In 1993, Stephen Breyer, then the chief justice for the First Circuit Court of Appeals in Boston, was hit by a car while riding his bike. He suffered a few broken ribs and a punctured lung. Despite the accident, Breyer left his hospital bed just a few days later and traveled to the White House to interview with President Bill Clinton about an opening on the US Supreme Court.
The interview didn’t go as Breyer might have hoped. Clinton ended up choosing Ruth Bader Ginsburg to fill the vacancy left by Byron White’s retirement. But a year later, another Supreme Court justice retired: Harry Blackmun.
Blackmun, of course, was the conservative Nixon appointee who famously became a liberal stalwart on the bench. It was Blackmun who wrote the majority opinion in Roe v. Wade, which, I’m sure, is not something Nixon had in mind when he appointed him. Blackmun’s shift to the left (or, some would say, the court’s shift to the right) was so decisive that he refused to retire during the long winter of the Reagan and George H.W. Bush presidencies. When he finally did, at age 85, Blackmun observed: “It hasn’t been much fun on most occasions, but it’s a fantastic experience,” which sounds like what a gravedigger would say on the day his pension vests.
Blackmun’s pragmatism, and his determination to wait until a Democratic president could nominate his replacement, created a second opportunity for Clinton to appoint a justice—and a second opportunity for Breyer. At 55, the former law professor was touted as a moderate consensus builder who would ensure an easy confirmation at a time when Clinton was worried about the midterm elections and his own reelection campaign. He was confirmed 87-9 by the Senate.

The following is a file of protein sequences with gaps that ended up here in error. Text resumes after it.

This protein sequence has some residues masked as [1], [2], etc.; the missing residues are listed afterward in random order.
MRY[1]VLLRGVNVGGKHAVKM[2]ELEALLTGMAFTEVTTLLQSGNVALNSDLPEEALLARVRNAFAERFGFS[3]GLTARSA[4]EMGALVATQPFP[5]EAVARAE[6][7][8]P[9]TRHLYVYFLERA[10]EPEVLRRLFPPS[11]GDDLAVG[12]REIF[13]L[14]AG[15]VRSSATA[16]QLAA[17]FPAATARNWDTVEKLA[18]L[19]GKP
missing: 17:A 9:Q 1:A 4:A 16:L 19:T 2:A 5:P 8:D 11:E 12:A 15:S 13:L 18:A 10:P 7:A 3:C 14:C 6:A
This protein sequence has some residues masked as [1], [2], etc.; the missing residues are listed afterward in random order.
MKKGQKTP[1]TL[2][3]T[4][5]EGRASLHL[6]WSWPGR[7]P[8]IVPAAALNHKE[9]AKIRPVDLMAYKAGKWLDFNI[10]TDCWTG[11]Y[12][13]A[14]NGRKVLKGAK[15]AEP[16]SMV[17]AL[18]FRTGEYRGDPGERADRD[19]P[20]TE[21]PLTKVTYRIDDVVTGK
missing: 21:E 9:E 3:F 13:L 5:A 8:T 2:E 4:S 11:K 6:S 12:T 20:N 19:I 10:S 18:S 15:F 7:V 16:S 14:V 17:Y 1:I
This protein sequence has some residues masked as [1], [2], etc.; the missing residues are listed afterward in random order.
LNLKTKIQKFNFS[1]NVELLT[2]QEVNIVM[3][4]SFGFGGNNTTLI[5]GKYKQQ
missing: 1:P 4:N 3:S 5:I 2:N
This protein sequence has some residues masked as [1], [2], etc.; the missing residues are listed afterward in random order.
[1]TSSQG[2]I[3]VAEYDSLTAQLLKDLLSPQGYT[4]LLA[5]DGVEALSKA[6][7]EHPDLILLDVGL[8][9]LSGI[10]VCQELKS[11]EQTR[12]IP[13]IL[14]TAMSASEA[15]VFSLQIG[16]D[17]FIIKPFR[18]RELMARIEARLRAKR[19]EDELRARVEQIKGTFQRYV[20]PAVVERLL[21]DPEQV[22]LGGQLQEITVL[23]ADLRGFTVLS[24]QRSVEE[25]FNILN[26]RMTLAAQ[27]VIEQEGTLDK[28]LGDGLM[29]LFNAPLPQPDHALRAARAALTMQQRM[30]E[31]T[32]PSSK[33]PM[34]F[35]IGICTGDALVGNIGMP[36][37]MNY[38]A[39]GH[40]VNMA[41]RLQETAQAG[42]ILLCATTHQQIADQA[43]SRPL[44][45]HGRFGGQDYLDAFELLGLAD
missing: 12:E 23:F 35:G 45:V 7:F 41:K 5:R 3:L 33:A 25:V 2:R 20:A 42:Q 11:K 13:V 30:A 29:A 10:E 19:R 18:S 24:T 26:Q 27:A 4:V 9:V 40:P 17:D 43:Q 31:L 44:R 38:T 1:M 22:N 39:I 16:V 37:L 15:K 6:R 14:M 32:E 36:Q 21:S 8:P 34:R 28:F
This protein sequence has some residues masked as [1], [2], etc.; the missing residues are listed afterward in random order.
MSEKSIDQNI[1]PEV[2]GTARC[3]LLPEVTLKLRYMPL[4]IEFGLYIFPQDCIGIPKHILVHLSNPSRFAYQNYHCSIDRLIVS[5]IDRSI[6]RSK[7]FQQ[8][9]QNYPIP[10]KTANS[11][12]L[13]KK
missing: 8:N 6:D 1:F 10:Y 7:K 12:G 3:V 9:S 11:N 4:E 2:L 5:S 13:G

Twenty-seven years later, Breyer finds himself in much the same position as his predecessor was at the start of Clinton’s first term. Like Blackmun, Breyer is still in good physical and mental health. He has served this past quarter century with dignity and decency. He has written around 200 majority opinions and has been a solidly liberal voice on the court, albeit a moderate and pragmatic one. No doubt, there is more he wants to do. But Breyer is 82. He is mortal. And like Blackmun before him, it is time for him to seize the opportune moment and retire.